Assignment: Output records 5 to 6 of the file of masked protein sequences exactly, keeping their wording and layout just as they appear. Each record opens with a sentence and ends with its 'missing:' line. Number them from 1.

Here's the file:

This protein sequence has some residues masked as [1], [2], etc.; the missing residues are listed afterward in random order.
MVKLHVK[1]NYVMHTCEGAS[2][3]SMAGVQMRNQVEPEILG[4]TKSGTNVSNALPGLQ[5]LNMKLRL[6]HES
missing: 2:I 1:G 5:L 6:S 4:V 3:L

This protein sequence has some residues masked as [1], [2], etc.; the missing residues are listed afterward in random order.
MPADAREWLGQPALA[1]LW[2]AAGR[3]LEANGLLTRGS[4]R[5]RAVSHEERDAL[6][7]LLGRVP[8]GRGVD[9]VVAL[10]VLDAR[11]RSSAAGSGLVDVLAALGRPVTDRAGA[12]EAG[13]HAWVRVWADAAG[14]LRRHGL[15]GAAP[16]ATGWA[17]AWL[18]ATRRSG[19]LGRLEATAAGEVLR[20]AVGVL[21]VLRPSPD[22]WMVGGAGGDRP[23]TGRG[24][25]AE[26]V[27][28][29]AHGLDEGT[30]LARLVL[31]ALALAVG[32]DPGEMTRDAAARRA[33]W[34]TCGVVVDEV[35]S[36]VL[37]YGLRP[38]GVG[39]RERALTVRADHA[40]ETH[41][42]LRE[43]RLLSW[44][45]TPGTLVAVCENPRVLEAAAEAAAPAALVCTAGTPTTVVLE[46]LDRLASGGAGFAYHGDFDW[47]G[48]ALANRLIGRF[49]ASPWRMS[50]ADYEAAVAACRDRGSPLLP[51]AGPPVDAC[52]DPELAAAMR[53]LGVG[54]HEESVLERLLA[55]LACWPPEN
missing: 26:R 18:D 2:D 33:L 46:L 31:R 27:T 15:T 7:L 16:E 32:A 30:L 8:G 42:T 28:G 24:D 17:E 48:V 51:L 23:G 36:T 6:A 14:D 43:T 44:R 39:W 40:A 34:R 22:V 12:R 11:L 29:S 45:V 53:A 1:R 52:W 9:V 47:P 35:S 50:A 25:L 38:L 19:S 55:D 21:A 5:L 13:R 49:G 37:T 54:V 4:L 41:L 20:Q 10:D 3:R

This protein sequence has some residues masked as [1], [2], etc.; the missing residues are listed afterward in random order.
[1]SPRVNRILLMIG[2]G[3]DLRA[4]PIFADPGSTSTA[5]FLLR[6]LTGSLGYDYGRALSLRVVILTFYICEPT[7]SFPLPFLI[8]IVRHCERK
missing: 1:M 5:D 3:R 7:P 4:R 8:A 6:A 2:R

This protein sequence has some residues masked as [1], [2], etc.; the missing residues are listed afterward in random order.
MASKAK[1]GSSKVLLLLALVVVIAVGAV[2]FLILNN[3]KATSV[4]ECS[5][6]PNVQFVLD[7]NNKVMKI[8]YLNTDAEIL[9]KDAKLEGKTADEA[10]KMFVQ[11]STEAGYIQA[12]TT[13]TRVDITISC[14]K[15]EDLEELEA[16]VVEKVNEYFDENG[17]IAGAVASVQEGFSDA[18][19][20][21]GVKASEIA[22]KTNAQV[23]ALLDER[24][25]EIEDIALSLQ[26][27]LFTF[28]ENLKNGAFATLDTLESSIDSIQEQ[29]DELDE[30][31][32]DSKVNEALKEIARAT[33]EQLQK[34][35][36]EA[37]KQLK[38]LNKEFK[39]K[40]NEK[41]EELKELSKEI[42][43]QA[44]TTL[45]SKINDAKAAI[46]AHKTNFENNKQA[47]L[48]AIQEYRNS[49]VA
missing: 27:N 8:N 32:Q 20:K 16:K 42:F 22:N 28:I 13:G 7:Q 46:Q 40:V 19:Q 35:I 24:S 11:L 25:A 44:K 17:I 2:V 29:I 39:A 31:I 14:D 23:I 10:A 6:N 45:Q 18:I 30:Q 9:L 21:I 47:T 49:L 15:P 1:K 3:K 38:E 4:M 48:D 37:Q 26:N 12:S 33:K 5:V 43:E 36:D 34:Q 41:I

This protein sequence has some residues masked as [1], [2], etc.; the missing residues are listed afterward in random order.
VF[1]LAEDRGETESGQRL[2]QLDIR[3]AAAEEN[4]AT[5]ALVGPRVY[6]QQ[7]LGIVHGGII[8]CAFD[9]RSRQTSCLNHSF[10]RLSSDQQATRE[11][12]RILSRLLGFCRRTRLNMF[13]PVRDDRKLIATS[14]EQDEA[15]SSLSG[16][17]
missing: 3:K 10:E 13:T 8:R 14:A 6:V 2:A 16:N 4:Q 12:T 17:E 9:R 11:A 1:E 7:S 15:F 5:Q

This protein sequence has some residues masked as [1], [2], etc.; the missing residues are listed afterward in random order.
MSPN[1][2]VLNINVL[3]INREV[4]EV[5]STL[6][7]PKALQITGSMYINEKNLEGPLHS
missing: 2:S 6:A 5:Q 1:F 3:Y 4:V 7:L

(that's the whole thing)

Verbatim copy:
This protein sequence has some residues masked as [1], [2], etc.; the missing residues are listed afterward in random order.
VF[1]LAEDRGETESGQRL[2]QLDIR[3]AAAEEN[4]AT[5]ALVGPRVY[6]QQ[7]LGIVHGGII[8]CAFD[9]RSRQTSCLNHSF[10]RLSSDQQATRE[11][12]RILSRLLGFCRRTRLNMF[13]PVRDDRKLIATS[14]EQDEA[15]SSLSG[16][17]
missing: 3:K 10:E 13:T 8:R 14:A 6:V 2:A 16:N 4:Q 12:T 17:E 9:R 11:A 1:E 7:S 15:F 5:Q

This protein sequence has some residues masked as [1], [2], etc.; the missing residues are listed afterward in random order.
MSPN[1][2]VLNINVL[3]INREV[4]EV[5]STL[6][7]PKALQITGSMYINEKNLEGPLHS
missing: 2:S 6:A 5:Q 1:F 3:Y 4:V 7:L